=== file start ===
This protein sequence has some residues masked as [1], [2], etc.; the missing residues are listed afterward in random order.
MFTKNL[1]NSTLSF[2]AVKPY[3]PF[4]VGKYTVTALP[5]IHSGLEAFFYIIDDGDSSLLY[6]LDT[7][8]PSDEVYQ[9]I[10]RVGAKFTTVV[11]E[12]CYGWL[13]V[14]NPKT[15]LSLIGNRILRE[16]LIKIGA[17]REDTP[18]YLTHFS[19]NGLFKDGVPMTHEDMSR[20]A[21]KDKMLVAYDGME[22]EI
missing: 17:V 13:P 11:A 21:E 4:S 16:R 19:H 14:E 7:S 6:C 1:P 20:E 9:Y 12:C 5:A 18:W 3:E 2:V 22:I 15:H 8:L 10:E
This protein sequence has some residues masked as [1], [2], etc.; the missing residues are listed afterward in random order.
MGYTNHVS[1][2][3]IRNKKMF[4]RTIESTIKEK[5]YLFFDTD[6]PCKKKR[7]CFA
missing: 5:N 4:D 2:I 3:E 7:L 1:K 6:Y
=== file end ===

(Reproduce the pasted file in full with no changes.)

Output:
This protein sequence has some residues masked as [1], [2], etc.; the missing residues are listed afterward in random order.
MFTKNL[1]NSTLSF[2]AVKPY[3]PF[4]VGKYTVTALP[5]IHSGLEAFFYIIDDGDSSLLY[6]LDT[7][8]PSDEVYQ[9]I[10]RVGAKFTTVV[11]E[12]CYGWL[13]V[14]NPKT[15]LSLIGNRILRE[16]LIKIGA[17]REDTP[18]YLTHFS[19]NGLFKDGVPMTHEDMSR[20]A[21]KDKMLVAYDGME[22]EI
missing: 17:V 13:P 11:A 21:E 4:S 16:R 19:H 14:E 7:S 6:C 1:P 20:E 9:Y 12:C 5:A 18:W 3:E 2:V 22:I 15:H 8:L 10:E
This protein sequence has some residues masked as [1], [2], etc.; the missing residues are listed afterward in random order.
MGYTNHVS[1][2][3]IRNKKMF[4]RTIESTIKEK[5]YLFFDTD[6]PCKKKR[7]CFA
missing: 5:N 4:D 2:I 3:E 7:L 1:K 6:Y